Moreover, as Martin Wolf reminded us last week, the Middle East remains “far and away the world’s most important energy producer,” with 48% of global proved reserves and 33% of production last year. Oil still accounts for more than 30% of global primary energy consumption and a fifth of the world’s supply passes through the Strait of Hormuz. True, the world is less reliant on oil shipped from the Persian Gulf than it was in the 1970s, because total global output is less oil-intensive, and US domestic production has recovered. But military escalation that (for example) leads the US to carry out retaliatory strikes against Iran — or merely to toughen up its sanctions regime — would be bound to disrupt at least some of the 1.5 million barrels of oil that Iran now exports every day.
The World Bank estimates that any conflict that reduces Gulf exports by 2 million barrels a day (which is 2% of global supply) would raise oil prices to between $93 and $102 a barrel. A majorss war that reduced exports by 6 to 8 million barrels a day would drive oil up to somewhere between $141 and $157. Natural gas prices are already up by more than a third since the war began.
The initial market response to the last comparably serious Middle Eastern war was also muted — to begin with. In the first two weeks after Egypt and Syria launched their surprise attack on Israel on Oct. 6, 1973, there was slight weakening of the US stock market (down nearly 1%). But that was nothing. On Oct. 16, the Gulf states, led by Saudi Arabia, announced a 70% increase in the price of oil, and on Oct. 17, an embargo on exports to countries that supported Israel. The price of oil rose from $2.90 to $11.65 a barrel from October 1973 to January 1974 — a fourfold increase.
The economic consequences were disastrous. Headline consumer price inflation had fallen below 3% in the summer of 1972, but was already back up to 7.4% on the eve of the war. By October 1974, it was at 11.8%. A recession lasted from November 1973 to March 1975. The unemployment rate jumped from 4.6% in October 1973 to 9% by May 1975. Stagflation had arrived.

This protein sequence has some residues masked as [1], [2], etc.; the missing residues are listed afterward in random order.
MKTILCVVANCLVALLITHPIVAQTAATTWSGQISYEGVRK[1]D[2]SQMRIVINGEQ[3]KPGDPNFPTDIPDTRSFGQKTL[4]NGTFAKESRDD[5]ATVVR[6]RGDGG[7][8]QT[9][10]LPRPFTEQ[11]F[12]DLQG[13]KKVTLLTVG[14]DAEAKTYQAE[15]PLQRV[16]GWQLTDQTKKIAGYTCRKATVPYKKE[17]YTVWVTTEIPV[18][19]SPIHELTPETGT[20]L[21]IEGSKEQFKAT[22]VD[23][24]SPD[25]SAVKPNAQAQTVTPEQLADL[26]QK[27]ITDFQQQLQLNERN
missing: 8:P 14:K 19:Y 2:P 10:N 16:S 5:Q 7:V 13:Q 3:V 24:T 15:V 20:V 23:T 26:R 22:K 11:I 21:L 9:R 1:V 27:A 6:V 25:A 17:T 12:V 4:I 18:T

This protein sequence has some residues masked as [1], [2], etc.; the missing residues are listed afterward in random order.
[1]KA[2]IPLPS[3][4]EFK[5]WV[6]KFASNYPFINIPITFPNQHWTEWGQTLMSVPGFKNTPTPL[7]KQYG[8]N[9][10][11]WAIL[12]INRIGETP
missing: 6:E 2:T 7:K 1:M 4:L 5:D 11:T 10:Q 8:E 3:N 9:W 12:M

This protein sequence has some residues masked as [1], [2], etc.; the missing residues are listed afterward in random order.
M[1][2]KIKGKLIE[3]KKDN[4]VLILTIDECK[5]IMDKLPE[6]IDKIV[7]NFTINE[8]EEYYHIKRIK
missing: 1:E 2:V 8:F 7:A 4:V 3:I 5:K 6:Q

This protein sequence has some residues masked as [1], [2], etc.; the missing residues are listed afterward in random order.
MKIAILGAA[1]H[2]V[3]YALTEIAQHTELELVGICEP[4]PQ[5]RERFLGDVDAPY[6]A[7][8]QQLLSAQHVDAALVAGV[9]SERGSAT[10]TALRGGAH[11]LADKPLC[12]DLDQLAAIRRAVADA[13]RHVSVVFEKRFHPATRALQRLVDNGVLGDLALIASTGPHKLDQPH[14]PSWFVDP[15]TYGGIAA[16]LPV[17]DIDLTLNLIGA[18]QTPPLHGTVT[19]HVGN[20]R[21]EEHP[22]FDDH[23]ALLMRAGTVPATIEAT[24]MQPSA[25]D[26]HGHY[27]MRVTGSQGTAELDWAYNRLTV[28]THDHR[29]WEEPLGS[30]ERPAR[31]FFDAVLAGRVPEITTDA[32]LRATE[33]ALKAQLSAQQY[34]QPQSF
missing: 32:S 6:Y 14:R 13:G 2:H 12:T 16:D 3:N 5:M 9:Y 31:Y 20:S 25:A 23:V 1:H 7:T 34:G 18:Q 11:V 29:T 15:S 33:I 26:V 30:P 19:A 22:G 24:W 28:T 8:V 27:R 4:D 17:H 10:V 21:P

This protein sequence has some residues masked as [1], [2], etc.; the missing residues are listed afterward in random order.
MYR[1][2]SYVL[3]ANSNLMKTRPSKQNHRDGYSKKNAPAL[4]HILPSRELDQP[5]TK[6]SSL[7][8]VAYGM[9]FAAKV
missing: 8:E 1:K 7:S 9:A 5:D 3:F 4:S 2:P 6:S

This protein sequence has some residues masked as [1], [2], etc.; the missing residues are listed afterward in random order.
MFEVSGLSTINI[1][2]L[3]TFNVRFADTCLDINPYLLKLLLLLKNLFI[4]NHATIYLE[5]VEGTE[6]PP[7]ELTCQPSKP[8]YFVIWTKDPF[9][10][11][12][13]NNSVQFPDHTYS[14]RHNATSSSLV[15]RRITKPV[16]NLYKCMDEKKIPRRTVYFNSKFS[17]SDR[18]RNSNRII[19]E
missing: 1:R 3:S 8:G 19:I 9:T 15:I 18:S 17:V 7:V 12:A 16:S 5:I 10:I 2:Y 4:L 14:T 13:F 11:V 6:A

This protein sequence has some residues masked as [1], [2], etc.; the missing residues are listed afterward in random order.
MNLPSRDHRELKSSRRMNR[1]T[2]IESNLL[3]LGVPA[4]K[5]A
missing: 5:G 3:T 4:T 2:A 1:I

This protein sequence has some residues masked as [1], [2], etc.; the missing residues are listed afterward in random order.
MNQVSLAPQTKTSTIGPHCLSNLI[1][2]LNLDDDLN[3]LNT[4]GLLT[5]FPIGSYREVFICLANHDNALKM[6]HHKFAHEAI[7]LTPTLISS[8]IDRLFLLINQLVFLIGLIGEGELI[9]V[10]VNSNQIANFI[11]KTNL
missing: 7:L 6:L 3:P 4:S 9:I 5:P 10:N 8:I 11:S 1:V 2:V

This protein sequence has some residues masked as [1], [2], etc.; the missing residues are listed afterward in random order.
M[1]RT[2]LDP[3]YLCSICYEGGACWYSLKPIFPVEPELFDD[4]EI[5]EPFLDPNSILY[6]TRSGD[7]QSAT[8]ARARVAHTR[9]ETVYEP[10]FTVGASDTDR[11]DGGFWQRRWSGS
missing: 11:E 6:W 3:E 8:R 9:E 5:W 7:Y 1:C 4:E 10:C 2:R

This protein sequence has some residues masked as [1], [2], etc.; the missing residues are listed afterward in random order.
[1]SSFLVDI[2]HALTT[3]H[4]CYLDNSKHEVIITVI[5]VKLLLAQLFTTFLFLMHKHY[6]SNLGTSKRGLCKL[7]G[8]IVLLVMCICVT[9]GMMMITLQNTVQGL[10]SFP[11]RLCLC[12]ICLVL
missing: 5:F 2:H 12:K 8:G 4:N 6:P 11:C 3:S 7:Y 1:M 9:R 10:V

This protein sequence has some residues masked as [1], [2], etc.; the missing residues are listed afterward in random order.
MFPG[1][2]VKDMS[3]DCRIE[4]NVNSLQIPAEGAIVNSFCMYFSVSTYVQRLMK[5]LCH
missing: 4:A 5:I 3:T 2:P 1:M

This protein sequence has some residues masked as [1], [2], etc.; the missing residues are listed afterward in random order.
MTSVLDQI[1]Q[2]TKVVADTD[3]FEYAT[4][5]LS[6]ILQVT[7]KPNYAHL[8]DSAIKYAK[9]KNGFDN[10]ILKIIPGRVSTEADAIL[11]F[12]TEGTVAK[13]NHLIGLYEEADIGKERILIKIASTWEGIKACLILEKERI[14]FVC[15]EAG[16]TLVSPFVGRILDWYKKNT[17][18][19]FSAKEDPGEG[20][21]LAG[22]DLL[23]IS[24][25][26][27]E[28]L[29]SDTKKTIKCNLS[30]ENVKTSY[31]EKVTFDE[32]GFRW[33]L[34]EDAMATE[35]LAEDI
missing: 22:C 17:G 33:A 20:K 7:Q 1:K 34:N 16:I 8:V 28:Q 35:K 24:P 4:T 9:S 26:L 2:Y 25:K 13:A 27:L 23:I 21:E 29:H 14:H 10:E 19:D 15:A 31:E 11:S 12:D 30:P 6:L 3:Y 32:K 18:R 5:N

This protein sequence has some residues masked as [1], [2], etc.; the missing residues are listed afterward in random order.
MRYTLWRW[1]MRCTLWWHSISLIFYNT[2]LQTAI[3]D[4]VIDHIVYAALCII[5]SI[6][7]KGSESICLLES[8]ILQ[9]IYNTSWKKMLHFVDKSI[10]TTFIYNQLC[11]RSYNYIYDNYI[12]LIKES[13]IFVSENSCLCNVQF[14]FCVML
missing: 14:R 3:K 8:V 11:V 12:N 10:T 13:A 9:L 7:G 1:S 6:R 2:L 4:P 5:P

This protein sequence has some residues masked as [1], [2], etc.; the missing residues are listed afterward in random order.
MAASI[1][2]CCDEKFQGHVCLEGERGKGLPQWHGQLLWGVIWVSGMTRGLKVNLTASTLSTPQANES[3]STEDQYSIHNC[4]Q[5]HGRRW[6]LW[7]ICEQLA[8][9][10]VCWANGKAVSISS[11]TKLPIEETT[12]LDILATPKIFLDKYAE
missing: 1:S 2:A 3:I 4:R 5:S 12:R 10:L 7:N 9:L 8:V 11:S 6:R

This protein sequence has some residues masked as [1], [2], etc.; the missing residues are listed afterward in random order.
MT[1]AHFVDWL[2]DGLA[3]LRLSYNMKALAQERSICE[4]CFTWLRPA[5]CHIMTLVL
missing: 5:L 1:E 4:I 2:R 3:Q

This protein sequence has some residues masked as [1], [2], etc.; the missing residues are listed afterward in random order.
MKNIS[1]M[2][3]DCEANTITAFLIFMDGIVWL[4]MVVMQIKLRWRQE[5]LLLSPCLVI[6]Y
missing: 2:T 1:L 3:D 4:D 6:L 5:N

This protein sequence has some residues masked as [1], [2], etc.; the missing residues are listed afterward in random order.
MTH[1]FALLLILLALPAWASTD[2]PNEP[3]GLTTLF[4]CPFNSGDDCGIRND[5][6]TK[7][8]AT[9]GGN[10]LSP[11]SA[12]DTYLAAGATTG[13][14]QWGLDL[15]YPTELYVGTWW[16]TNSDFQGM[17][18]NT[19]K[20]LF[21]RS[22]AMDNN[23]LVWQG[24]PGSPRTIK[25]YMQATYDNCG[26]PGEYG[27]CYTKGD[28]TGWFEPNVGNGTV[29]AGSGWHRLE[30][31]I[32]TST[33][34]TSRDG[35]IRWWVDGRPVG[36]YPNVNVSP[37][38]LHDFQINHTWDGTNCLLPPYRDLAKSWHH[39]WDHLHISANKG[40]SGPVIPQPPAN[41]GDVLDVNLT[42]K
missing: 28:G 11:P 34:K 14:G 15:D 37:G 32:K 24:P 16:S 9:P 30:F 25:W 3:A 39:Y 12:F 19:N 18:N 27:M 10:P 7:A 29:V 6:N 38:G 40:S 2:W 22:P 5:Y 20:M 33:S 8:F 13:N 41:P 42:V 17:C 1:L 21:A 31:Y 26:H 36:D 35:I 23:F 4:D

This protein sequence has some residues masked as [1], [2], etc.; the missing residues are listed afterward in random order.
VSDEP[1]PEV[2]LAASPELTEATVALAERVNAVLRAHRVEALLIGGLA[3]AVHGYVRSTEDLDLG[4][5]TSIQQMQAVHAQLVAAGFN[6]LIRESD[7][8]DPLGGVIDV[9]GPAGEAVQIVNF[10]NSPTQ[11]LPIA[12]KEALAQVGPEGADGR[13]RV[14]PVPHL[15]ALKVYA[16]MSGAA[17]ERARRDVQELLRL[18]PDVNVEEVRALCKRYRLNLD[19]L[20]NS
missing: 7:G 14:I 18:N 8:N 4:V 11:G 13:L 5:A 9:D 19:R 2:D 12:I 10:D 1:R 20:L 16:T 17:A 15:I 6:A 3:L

The energy crisis also kicked off one of the worst stock market crashes in modern history.
From the end of October 1973 to the beginning of October 1974, the S&P 500 fell by more than 44%.
The dollar also slumped — though, like inflation, this predated the Middle East crisis. On Aug. 15, 1971, President Richard Nixon had severed the last official link between the dollar and gold. The dollar’s real effective exchange rate fell from 144.25 in July 1971 to 110.86 in May 1975, a decline of 23%.
Now, before you place an order for a Tesla and solar panels for your roof, let me reassure you: 2023 is not 1973. One obvious difference is that the context today is dollar strength, not weakness as in 1973. A second crucial difference is the likely scale of any oil embargo. According to media reports soon after the Gaza attacks, Iran (3% of global supply) proposed imposing an embargo on Israel (0.2% of global demand.) In 1973, by contrast, the Arab world accounted for 30% of global supply and the US and the future European Union countries 55% of global demand. In 1973, there was not the slightest prospect of normalization between Israel and the Arab states. Today, it is almost inconceivable that Saudi Arabia would contemplate an all-out oil embargo against the US.